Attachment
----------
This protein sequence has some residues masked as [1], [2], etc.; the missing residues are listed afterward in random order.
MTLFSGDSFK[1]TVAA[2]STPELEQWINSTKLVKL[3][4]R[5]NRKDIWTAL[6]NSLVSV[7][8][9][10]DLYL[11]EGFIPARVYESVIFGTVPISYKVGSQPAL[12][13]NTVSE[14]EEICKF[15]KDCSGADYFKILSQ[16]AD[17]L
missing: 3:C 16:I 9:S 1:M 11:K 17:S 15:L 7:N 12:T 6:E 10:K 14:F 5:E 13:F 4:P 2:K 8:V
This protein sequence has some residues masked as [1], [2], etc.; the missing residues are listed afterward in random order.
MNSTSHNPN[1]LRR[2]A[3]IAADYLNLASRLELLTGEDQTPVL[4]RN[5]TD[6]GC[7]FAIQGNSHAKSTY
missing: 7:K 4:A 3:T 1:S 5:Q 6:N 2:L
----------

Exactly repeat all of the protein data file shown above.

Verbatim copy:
This protein sequence has some residues masked as [1], [2], etc.; the missing residues are listed afterward in random order.
MTLFSGDSFK[1]TVAA[2]STPELEQWINSTKLVKL[3][4]R[5]NRKDIWTAL[6]NSLVSV[7][8][9][10]DLYL[11]EGFIPARVYESVIFGTVPISYKVGSQPAL[12][13]NTVSE[14]EEICKF[15]KDCSGADYFKILSQ[16]AD[17]L
missing: 3:C 16:I 9:S 1:M 11:K 17:S 15:L 7:N 12:T 6:E 10:K 14:F 5:E 13:F 4:P 2:K 8:V
This protein sequence has some residues masked as [1], [2], etc.; the missing residues are listed afterward in random order.
MNSTSHNPN[1]LRR[2]A[3]IAADYLNLASRLELLTGEDQTPVL[4]RN[5]TD[6]GC[7]FAIQGNSHAKSTY
missing: 7:K 4:A 3:T 1:S 5:Q 6:N 2:L